Thanks to a recently unveiled filing with the FCC, we’ve learned that Samsung is bringing the Galaxy S8 Active to T-Mobile. That’s already great news for people who want to own the best version of Samsung’s best smartphone, but it gets better.
The S8 Active coming to T-Mobile will have full support for LTE Band 71, the spectrum that T-Mobile is using for its very new (and very awesome) LTE network. B71 support is a must-have for anyone who’s planning on keeping a phone on T-Mobile for the next few years, and the S8 Active is the second (and best) phone to launch with full support.
Technically, we don’t know that this is a T-Mobile device yet. But the model number lines up with rumors we’ve heard, and T-Mobile is the only mobile network in the US so far using LTE B71, so the inclusion of support for that LTE band is a dead giveaway about where this phone is heading.
Apart from the difference in LTE bands, this Galaxy S8 Active should be the exact same phone that we loved earlier this year. Sure, the Galaxy S8 might feel a little long in the tooth, given that the original launched in spring, but it’s still an excellent device. The internals — Qualcomm Snapdragon 835 processor, 4 GB of RAM, and 64 GB of storage — are right up there with any other Android flagship you can buy right now, it’s got the all-screen design that only a handful of phones have managed to pull off, and you’re not even going to need a case.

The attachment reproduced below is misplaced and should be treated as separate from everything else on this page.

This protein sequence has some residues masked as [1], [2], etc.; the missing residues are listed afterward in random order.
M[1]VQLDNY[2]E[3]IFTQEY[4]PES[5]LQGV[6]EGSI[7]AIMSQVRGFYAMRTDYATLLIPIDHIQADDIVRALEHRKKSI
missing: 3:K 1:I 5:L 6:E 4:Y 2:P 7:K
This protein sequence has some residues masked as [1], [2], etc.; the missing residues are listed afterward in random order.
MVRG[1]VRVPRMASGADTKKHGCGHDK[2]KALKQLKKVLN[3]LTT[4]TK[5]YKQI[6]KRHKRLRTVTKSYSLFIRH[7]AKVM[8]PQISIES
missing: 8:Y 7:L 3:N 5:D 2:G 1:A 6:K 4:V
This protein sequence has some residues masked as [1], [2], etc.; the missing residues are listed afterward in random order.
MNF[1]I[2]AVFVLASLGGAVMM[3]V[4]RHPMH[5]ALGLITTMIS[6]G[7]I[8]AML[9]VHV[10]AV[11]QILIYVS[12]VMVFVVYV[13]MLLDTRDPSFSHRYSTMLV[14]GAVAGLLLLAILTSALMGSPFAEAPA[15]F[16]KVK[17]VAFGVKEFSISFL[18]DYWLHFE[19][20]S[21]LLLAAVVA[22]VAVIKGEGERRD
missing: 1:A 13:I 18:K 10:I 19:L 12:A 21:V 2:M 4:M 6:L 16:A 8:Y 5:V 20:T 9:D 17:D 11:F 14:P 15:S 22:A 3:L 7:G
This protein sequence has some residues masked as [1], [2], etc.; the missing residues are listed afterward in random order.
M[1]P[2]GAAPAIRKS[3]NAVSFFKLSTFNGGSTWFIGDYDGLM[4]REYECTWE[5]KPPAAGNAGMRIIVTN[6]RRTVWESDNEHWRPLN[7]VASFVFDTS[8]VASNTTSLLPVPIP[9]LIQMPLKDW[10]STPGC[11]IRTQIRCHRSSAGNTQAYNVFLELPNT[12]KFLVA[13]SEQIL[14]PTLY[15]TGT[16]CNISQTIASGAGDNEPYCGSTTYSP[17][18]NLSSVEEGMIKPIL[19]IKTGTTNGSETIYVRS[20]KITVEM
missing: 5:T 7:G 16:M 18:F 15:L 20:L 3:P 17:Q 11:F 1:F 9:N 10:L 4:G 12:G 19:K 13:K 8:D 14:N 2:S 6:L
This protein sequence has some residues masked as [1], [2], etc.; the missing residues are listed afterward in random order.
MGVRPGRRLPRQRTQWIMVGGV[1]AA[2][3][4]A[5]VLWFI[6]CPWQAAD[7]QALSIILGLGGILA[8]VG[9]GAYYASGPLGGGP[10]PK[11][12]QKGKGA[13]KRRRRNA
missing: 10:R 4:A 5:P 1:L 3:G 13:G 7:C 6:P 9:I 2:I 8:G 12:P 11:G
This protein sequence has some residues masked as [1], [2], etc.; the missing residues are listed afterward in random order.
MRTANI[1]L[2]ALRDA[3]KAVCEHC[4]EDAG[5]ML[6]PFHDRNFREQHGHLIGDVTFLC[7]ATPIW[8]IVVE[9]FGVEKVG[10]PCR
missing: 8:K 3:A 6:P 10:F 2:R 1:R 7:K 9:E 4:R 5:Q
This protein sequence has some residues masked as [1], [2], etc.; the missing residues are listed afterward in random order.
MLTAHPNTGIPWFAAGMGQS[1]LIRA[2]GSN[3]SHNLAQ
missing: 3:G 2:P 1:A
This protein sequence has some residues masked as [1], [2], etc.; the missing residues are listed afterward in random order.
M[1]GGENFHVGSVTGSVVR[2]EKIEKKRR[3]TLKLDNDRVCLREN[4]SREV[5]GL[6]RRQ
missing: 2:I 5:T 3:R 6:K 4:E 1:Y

As I said in my review, this year’s Galaxy S8 Active feels a little less gratuitously outdoorsy than previous models, and more like a standard Galaxy S8 that’s had a little thought put into making it durable. That’s a good thing.
So why should you get this over any other phone that T-Mobile offers? Simple: the Band 71 support. LTE B71 uses 600MHz frequency, which is a lower chunk of spectrum than any other wireless network in the US. Lower frequency means better range and better pentration, which should translate to more coverage in rural areas and inside buildings. T-Mobile’s first 600MHz sites are already live in Maine and Wyoming, and national coverage should be achieved within a few years. While B71 support isn’t a must-have feature right this second (unless you live in Cheyenne), it sure will be this time next year.